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Ai Weiwei: According to What? Artist Statement

The Hirshhorn exhibition in DC, is my first survey show in the United States. I lived in the US for twelve years from the 1980s to early 1990s, so the opportunity for a show here is very meaningful to me. The exhibition is based on a 2009 show at Tokyo’s Mori Art Museum, but has been developed especially for the US and includes new works and fresh perspectives on the old. About a third of the works in this version of the show differ from those on view at the Mori. I’ve experienced dramatic changes in my living and working conditions over the past few years, and this exhibition has been an opportunity to re-examine past work and communicate with audiences from afar. I see it as a stream of activities rather than a fixed entity. It is part of a continual process in self-expression.

I have lived with political struggle since birth. As a poet, my father tried to act as an individual, but he was treated as an enemy of the state. My detention was an extreme condition for any human to endure. Many, including my family and the people who know me and care about the incident, were frustrated by the lack of an explanation or reason. Some of my life experiences have been tragic and painful, but I value them all. Going through these events allowed me to rethink my art and the activities necessary for an artist. I re-evaluated different forms of expression and how considerations of aesthetics should relate to morality and philosophy. These reflections give new strength to my work. I am able naturally to conceive of works that confront the accepted ethical or aesthetic views. I’ve always believed it is essential for contemporary artists to question established assumptions and challenge beliefs. This has never changed.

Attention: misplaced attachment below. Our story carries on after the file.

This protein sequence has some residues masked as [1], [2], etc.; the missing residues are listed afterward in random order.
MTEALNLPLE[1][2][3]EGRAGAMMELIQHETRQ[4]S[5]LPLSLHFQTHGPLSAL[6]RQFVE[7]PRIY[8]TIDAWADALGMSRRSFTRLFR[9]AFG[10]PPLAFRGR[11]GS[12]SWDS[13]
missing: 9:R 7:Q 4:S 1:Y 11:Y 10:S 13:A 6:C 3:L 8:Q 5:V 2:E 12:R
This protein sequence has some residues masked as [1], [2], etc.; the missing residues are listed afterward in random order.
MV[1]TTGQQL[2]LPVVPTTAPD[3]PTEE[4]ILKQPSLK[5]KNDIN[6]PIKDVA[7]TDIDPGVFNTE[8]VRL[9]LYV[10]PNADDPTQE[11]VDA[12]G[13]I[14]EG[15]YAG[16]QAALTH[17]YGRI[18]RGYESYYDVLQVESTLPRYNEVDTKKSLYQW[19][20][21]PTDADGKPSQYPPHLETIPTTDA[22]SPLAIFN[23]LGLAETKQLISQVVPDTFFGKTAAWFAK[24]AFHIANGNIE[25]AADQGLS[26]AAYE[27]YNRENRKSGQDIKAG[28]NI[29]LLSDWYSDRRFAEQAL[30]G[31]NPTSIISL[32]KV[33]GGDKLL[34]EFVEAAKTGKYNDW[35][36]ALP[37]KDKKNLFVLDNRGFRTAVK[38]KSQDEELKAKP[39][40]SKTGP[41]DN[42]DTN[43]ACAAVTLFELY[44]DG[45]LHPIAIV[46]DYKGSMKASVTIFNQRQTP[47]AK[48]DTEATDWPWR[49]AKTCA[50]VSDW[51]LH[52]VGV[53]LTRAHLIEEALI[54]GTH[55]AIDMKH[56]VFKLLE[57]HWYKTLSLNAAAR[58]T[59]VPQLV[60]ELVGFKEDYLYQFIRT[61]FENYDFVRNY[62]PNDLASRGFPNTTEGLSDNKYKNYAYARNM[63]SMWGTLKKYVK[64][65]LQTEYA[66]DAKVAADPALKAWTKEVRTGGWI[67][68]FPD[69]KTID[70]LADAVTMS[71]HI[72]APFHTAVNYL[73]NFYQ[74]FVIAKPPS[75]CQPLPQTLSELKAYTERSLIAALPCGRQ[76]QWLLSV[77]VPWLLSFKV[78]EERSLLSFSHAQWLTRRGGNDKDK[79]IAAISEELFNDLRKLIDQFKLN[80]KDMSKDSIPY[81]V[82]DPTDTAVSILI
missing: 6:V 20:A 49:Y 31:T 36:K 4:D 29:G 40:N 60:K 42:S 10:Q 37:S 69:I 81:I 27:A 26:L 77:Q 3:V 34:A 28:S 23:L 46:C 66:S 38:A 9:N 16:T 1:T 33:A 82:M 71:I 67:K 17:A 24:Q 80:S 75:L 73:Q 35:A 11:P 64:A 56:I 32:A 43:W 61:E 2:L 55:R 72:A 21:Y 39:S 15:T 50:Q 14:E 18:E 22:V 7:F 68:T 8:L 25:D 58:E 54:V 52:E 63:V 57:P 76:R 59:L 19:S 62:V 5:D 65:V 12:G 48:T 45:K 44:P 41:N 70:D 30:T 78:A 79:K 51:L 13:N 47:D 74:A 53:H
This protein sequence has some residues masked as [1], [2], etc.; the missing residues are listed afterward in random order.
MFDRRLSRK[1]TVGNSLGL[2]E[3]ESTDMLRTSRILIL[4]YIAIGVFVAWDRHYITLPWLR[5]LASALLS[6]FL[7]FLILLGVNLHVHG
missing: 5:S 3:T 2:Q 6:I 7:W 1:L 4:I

A friend once reminded me, saying, “Weiwei, beware of newspapers calling you a dissident. It is dangerous.” In normal circumstances, I know it’s undesirable for an artist to be labeled a political activist or dissident. But I’ve overcome that barrier. The suits that people dress you in are not as important as the content you put forth, so long as it gives meaning to new expression. The struggle is worthwhile if it provides new ways to communicate with people and society. As an artist, I value other artists’ efforts to challenge the definition of beauty, goodness, and the will of the times. These roles cannot be separated. Maybe I’m just an undercover artist in the disguise of a dissident; I couldn’t care less about the implications.

Responses drawn from interview between Ai Weiwei and Kerry Brougher (full interview to be published in the Ai Weiwei: According to What? exhibition catalogue)

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